Nerves in Foot and Ankle

diagram of nerves in foot and ankle.

diagram of nerves in foot and ankle.

The joints and muscles of the ankle and foot need to be maintained properly. Nerves offer the ankle and foot with sensation and also inform the muscles when to contract when to relax. The ankle and foot require nerve supply to function appropriately. Here’s a take a look at the nerves that keep the foot and ankle kicking.

Nerves in Foot

Tibial nerve: This nerve is a branch of the sciatic nerve. It diminishes the leg, between the heads of the gastrocnemius, and passes under the soleus. It curves under the median malleolus and continues into the foot. It innervates all the muscles in the posterior compartment of the leg.

Typical fibular (peroneal) nerve: This nerve branches off the sciatic nerve in the popliteal region (behind the knee). It travels posterior to the head of the fibula to enter the lateral compartment of the leg deep to the fibularis longus. Here it divides into the superficial and deep fibular nerves.

The superficial fibular (peroneal) nerve goes through the lateral compartment of the leg and innervates the muscles in the lateral compartment and the skin over the anterior portion of the ankle and the dorsum of the foot.

The deep fibular (peroneal) nerve runs through extensor digitorum longus and down the interosseous membrane. Then it crosses the tibia and gets in the dorsum of the foot. It innervates the muscles in the anterior compartment of the leg and the dorsum of the foot. It likewise provides a small region of skin in between the first (big) and second toes.

Sural nerve: This nerve (formed by the union of branches from both tibial and common fibular nerve) likewise runs between the heads of the gastrocnemius, however it runs under the lateral malleolus. It innervates the skin on the lateral side of the leg and foot.

Saphenous nerve: This nerve is a branch of the femoral nerve and runs down the medial portion of the leg to the median part of the foot and innervates the skin on the medial side of the ankle and foot.

Medial plantar nerve: This branch of the tibial nerve runs in between the kidnapper hallucis and flexor digitorum brevis in the foot. It innervates the skin of the medial side of the sole of the foot, and it’s the nerve supply for the a few of the foot muscles.

Lateral plantar nerve: This nerve, also a branch of the tibial nerve, runs between the quadratus plantae and flexor digitorum brevis. It innervates the skin on the lateral part of the sole and several little muscles of the foot.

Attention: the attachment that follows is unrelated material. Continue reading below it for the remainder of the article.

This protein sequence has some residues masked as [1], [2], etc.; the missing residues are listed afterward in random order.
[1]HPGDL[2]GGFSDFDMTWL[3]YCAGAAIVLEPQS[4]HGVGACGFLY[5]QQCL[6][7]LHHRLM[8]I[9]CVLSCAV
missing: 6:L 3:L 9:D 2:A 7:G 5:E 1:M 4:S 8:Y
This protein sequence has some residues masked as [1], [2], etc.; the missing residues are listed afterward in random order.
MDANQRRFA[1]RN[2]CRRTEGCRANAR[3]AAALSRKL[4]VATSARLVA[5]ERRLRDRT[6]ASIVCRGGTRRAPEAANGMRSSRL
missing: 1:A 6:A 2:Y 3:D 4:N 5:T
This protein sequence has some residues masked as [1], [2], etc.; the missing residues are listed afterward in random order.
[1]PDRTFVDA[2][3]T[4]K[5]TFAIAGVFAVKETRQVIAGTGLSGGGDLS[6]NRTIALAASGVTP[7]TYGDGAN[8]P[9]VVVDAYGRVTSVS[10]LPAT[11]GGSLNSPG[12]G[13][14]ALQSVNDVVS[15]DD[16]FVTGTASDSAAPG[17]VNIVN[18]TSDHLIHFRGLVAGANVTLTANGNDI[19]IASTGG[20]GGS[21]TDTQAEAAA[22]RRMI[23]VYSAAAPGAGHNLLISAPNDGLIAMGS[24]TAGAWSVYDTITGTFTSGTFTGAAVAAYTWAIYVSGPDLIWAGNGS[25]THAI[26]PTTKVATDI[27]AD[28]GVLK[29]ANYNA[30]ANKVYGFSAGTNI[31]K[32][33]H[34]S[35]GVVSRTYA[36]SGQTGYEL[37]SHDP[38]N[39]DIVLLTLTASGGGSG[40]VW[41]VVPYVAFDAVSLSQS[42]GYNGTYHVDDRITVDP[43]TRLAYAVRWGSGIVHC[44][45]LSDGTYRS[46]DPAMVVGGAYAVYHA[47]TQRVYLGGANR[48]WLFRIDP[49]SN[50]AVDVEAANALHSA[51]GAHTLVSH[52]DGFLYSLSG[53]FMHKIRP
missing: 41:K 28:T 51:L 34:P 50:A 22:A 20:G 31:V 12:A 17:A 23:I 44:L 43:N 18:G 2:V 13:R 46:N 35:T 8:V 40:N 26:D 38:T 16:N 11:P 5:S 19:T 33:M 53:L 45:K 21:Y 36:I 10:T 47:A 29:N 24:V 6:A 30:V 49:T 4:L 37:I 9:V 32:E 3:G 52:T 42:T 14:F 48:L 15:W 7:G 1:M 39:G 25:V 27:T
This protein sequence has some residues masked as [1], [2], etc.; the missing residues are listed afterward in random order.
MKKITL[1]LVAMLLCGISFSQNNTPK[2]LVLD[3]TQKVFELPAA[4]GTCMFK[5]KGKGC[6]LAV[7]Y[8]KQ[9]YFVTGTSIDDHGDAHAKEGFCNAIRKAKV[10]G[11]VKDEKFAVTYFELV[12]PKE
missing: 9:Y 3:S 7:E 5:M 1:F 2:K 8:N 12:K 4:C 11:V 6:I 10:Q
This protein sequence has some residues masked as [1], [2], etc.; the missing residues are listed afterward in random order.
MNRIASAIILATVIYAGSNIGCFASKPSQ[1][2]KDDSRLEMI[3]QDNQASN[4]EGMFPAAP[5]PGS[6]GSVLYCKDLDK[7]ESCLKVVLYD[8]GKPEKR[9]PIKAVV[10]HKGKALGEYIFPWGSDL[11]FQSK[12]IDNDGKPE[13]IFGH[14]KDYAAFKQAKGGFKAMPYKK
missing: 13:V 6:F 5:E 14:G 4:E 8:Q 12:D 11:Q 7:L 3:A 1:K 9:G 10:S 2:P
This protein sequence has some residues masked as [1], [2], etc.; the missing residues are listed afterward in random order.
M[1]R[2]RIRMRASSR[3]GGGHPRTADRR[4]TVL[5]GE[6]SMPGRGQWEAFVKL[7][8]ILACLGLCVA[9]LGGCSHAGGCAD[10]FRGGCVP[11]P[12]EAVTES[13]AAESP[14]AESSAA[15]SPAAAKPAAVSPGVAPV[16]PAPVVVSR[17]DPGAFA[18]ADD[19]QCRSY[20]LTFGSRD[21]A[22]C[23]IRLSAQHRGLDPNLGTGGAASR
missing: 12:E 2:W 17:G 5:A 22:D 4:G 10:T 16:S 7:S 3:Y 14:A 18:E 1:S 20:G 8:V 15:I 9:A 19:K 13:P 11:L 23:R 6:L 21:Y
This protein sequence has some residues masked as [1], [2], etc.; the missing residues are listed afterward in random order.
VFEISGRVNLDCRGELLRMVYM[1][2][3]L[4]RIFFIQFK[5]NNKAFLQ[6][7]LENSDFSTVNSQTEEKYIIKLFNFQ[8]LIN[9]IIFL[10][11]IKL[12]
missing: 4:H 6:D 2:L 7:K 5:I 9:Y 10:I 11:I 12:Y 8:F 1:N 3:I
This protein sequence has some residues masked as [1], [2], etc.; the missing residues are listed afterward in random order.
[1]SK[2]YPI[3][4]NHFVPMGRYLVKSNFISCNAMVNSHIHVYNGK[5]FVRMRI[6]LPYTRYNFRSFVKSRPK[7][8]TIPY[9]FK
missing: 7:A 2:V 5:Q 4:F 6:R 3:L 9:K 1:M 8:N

Plantar digital nerves: These nerves branch off the median and lateral planter nerves. They innervate the skin and nail beds of the toes.

Calcaneal branches of the tibial and sural nerve: These branches run down to the posterior portion of the heel and innervate the skin of the heel.

Nerves in Ankle

The nerve supply of the ankle is from nerves that pass by the ankle on their way into the foot. The tibial nerve runs behind the medial malleolus. Another nerve crosses in front of the ankle on its method to top of the foot. There is also a nerve that passes along the outer edge of the ankle.

The nerves on the front and external edge of the ankle control the muscles in this location, and they provide sensation to the top and outside edge of the foot.

Bottom Line

The nerves of the foot assistance move the body and keep balance both while it’s moving and at rest. All these nerves extend as branches of nerves in the leg that travel through the ankle and into the foot. The sural nerve branches from the tibial and common fibular nerves and is responsible for feeling on the outside of the foot and the little toe. The median and lateral plantar nerves are the 2 biggest nerves in the bottom of the foot. Working together, the plantar nerves command the many little muscles of the feet and toes to create the continuous, subtle shifting of the feet that keeps us from falling down. At the same time, these nerves provide messages to the brain that bring details about the angles and position of joints, the length and stress of muscles, or perhaps the speed of motions so that through the interaction of the nerve system with the muscles of the lower extremities, balance may be preserved.

Image by encyclopedia britannica


Last modified: August 2, 2018

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